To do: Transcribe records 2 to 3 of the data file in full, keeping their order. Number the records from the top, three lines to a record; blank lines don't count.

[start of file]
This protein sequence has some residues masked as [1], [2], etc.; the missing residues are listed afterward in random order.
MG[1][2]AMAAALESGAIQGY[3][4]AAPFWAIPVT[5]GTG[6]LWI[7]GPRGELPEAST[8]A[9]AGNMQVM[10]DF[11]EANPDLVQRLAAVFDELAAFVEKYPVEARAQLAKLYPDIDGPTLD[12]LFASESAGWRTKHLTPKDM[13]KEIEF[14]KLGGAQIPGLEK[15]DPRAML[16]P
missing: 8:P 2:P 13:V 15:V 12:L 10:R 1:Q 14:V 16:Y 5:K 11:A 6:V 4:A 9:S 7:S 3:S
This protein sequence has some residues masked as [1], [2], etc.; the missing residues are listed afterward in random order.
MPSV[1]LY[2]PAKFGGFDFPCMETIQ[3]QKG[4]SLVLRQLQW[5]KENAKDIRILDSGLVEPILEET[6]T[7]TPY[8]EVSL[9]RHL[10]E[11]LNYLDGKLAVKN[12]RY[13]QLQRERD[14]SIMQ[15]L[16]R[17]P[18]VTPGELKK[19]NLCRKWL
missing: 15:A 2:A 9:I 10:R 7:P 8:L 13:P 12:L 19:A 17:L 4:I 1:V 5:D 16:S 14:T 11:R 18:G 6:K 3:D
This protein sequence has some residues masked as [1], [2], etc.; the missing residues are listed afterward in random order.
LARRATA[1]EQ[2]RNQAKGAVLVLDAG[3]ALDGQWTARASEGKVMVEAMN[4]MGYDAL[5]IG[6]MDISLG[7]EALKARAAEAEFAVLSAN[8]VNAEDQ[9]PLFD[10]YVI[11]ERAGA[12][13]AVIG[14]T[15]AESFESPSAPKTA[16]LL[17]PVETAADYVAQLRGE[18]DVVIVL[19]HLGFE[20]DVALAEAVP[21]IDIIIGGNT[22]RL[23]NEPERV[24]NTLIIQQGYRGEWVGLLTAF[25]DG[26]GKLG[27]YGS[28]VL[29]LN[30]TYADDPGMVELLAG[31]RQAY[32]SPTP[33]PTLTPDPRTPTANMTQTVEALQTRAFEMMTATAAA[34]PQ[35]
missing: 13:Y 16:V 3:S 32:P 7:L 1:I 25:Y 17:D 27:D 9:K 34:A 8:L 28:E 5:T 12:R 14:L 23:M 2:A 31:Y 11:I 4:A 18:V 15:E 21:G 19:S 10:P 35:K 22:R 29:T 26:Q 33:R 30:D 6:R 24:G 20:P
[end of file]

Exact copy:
This protein sequence has some residues masked as [1], [2], etc.; the missing residues are listed afterward in random order.
MPSV[1]LY[2]PAKFGGFDFPCMETIQ[3]QKG[4]SLVLRQLQW[5]KENAKDIRILDSGLVEPILEET[6]T[7]TPY[8]EVSL[9]RHL[10]E[11]LNYLDGKLAVKN[12]RY[13]QLQRERD[14]SIMQ[15]L[16]R[17]P[18]VTPGELKK[19]NLCRKWL
missing: 15:A 2:A 9:I 10:R 7:P 8:L 13:P 12:L 19:A 17:L 4:I 1:V 5:D 16:S 14:T 11:R 18:G 6:K 3:D
This protein sequence has some residues masked as [1], [2], etc.; the missing residues are listed afterward in random order.
LARRATA[1]EQ[2]RNQAKGAVLVLDAG[3]ALDGQWTARASEGKVMVEAMN[4]MGYDAL[5]IG[6]MDISLG[7]EALKARAAEAEFAVLSAN[8]VNAEDQ[9]PLFD[10]YVI[11]ERAGA[12][13]AVIG[14]T[15]AESFESPSAPKTA[16]LL[17]PVETAADYVAQLRGE[18]DVVIVL[19]HLGFE[20]DVALAEAVP[21]IDIIIGGNT[22]RL[23]NEPERV[24]NTLIIQQGYRGEWVGLLTAF[25]DG[26]GKLG[27]YGS[28]VL[29]LN[30]TYADDPGMVELLAG[31]RQAY[32]SPTP[33]PTLTPDPRTPTANMTQTVEALQTRAFEMMTATAAA[34]PQ[35]
missing: 13:Y 16:V 3:S 32:P 7:L 1:I 25:Y 17:D 27:D 9:K 34:A 8:L 28:E 5:T 12:R 14:L 23:M 2:A 31:Y 11:I 4:A 18:V 15:E 21:G 19:S 10:P 35:K 22:R 29:T 26:Q 33:R 30:D 6:R 24:G 20:P